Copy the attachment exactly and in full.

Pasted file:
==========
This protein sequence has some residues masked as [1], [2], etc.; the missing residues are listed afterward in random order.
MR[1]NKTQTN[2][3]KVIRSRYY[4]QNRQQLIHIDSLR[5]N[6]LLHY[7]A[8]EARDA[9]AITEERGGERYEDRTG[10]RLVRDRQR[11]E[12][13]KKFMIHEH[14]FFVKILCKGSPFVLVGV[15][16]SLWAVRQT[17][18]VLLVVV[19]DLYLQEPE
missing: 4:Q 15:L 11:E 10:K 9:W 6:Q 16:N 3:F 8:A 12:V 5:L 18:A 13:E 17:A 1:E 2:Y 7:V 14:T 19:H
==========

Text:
This protein sequence has some residues masked as [1], [2], etc.; the missing residues are listed afterward in random order.
MR[1]NKTQTN[2][3]KVIRSRYY[4]QNRQQLIHIDSLR[5]N[6]LLHY[7]A[8]EARDA[9]AITEERGGERYEDRTG[10]RLVRDRQR[11]E[12][13]KKFMIHEH[14]FFVKILCKGSPFVLVGV[15][16]SLWAVRQT[17][18]VLLVVV[19]DLYLQEPE
missing: 4:Q 15:L 11:E 10:K 9:W 6:Q 16:N 3:F 8:A 12:V 5:L 18:A 13:E 17:A 1:E 2:Y 7:V 14:T 19:H